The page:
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6 Gen-Z Chinoys share their struggles of being a middle child

Life as a middle child is not as easy as you can imagine. Aside from the usual middle child syndrome, here are some of the other challenges middle children face. 


The  responsibilities of a middle child

Joey, 19 

Being a middle child is hard. Not to be ungrateful or anything, but being the middle child means that you get the hand me downs. Sometimes it also means that you have to save the best for your younger sibling or step in as the mediator between sibling fights. You may feel like you’re not your father or mother’s favorite child, but you’ve grown up to learn that you’re okay with that. Although being a middle child is tough work, it shaped me to become a strong and independent person.


Middle child syndrome 

Martin, 18 

I have encountered some unique experiences being the middle child of my family. First is the limited authority I have over my siblings. As a middle child, I have to guide my younger siblings and scold them when they are doing something wrong. However, it can be frustrating since what I would say wouldn’t matter if it wasn’t aligned with my eldest sibling. Next is the lack of love and attention I feel at home. There are times when I feel like I’m not my parent’s favorite, making me feel like I’m not good enough. However, despite its ups and downs, I think that I wouldn’t be the person I am today if it weren’t for the experiences I had to deal with. 


Finding our true identity 

Hazel, 19 

Being a middle child is quite tough. Growing up, the attention was never quite on me, and I sometimes feel overshadowed by my two other siblings, which is why I tend to work independently and set my standards to unreachable heights. I also never had an identity for myself, often being known as  “_’s younger/older sister,” along with a preconception that I was supposed to be “as smart” or “as responsible” as my other siblings. 

Despite all this, I wouldn’t say that being a middle child is all bad. These experiences shaped me to be a stronger, more independent individual by pushing me to break more boundaries and trust in my current capabilities. Through time, I learned that we shouldn’t always compare ourselves to others and accept that individuality makes us unique.


Struggles of being the only girl 

Andrea, 19

Growing up as the middle child in an extremely traditional Chinese family was quite hard. Being the only daughter in the family, it was typical for me to feel left-out and outcast by my brothers. Being the academically gifted child in the family did not help. I remember pulling my grades down since it was the only way I thought of to get my parents attention. This might be messed up, but I was jealous of the anger that my brothers garnered from my parents because of their lazy attitude towards schoolwork. I desperately wanted my parents to scold me, confiscate my things, or pester me to study, just like what they do to my brothers. In addition, since I was deemed as the most responsible child in the family, my parents would usually rely on me and order me around, making me feel neglected and misunderstood.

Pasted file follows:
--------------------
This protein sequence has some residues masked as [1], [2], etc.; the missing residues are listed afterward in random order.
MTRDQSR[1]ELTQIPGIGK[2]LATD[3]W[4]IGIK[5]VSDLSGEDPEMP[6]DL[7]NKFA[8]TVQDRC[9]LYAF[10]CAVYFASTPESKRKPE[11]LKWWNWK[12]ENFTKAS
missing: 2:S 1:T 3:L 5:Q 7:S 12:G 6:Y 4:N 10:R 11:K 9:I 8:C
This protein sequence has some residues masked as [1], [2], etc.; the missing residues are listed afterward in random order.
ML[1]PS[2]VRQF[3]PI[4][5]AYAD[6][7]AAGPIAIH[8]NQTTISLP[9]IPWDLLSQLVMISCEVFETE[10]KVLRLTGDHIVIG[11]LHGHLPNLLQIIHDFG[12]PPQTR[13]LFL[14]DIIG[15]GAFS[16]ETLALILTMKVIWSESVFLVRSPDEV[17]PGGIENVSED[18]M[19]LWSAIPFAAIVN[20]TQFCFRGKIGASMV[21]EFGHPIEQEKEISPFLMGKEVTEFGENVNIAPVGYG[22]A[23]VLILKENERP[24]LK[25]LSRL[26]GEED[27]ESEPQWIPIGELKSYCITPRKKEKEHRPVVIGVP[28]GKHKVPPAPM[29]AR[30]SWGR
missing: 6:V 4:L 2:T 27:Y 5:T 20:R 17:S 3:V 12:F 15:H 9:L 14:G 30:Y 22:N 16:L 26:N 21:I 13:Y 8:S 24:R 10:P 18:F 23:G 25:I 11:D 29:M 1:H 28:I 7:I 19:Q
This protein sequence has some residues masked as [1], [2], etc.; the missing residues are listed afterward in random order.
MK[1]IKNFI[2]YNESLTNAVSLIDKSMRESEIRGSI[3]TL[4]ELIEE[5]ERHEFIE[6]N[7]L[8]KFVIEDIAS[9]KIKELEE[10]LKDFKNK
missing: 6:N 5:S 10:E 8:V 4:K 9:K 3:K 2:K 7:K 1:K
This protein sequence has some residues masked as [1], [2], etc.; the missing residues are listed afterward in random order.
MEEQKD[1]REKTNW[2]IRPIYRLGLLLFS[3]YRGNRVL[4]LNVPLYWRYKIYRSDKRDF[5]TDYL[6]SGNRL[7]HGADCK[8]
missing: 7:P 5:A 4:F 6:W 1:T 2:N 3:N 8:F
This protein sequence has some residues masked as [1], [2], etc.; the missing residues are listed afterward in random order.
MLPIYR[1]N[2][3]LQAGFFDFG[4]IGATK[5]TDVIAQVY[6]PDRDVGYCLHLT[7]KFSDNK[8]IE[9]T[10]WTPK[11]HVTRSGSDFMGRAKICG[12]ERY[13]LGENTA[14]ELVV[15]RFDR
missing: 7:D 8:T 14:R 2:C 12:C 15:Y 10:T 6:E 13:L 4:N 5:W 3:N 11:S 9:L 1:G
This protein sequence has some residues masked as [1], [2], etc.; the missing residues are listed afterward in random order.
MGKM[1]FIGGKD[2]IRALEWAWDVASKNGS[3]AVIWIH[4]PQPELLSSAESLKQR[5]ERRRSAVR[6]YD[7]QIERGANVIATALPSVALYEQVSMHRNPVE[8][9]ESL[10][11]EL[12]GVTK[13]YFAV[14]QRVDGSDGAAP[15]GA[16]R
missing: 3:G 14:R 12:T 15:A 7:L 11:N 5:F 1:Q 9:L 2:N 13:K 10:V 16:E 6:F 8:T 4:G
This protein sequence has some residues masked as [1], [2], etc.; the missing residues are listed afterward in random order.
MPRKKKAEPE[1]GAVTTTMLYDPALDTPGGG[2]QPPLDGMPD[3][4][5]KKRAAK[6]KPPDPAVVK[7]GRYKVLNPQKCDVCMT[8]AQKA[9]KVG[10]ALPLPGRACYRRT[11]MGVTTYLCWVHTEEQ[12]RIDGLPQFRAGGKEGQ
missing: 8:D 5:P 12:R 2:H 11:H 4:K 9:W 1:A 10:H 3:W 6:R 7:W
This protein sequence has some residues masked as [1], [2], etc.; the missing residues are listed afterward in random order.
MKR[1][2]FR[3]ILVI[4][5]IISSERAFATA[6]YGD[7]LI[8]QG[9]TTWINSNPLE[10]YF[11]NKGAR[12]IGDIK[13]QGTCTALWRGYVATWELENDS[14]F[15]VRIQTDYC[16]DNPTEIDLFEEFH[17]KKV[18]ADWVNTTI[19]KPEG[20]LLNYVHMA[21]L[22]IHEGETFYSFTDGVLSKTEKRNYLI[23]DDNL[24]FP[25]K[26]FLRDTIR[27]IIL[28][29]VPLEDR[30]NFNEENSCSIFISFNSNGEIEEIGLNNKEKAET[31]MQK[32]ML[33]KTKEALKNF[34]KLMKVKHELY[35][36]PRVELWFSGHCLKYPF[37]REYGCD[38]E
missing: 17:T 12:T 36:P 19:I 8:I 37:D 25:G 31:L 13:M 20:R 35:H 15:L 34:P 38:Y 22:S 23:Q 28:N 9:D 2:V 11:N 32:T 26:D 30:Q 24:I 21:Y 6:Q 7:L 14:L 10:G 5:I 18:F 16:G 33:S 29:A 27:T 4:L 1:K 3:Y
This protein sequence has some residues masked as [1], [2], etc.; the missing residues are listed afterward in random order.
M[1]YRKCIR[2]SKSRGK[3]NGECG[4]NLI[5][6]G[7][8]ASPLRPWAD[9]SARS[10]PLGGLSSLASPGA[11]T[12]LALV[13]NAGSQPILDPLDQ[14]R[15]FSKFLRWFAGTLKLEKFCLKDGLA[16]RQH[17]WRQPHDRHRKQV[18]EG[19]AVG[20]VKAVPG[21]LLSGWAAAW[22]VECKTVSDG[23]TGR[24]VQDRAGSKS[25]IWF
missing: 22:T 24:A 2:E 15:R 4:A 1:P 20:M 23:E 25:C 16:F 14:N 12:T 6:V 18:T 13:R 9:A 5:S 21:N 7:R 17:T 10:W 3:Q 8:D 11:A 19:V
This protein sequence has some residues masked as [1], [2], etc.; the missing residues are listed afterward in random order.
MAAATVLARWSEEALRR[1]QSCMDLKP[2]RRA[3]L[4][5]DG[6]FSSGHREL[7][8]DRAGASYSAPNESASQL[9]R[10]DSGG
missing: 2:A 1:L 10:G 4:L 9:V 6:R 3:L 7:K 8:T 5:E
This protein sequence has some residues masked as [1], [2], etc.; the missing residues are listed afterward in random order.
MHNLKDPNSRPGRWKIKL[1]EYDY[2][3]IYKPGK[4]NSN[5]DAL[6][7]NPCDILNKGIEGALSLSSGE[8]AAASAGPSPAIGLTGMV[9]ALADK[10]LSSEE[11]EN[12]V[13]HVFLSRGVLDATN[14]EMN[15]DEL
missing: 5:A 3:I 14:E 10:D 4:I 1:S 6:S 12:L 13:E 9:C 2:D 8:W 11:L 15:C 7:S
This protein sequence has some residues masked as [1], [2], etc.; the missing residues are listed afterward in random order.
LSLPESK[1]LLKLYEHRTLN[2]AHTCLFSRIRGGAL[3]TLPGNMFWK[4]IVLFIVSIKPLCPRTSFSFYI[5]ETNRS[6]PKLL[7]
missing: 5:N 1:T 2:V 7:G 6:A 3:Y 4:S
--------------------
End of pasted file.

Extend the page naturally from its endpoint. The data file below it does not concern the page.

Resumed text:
The truth about experiencing the middle child syndrome

James, 19 

Hearing about the middle child syndrome makes middle children more inclined to believe that their parents really care less about them. For example, I have never really felt a sense of being left uncared for since my parents have always tried to treat us all three siblings equally. However, because people tend to overexaggerate about it, I begin to feel like I am suffering from it. 

I believe that middle children are only made to believe that they are left out because after learning about the syndrome’s definition, they start to look for evidence that proves such. And they definitely will.


The pressure of performing well in school

Lina, 19

My parents have always tried their best not to play any favorites but little did they know they sometimes do.

Even though they said that they are not pressuring me about my acads, I still feel like they are because they have already given up their hopes in my siblings but still have hope for me after seeing that I can perform well academically. An example of this is when my mom would often make “parinig” that my dad wants to go up on stage every school year.

Other than this, my parents are quite fair, and just because when I need something, they will buy it for me, and the same goes for my other siblings.

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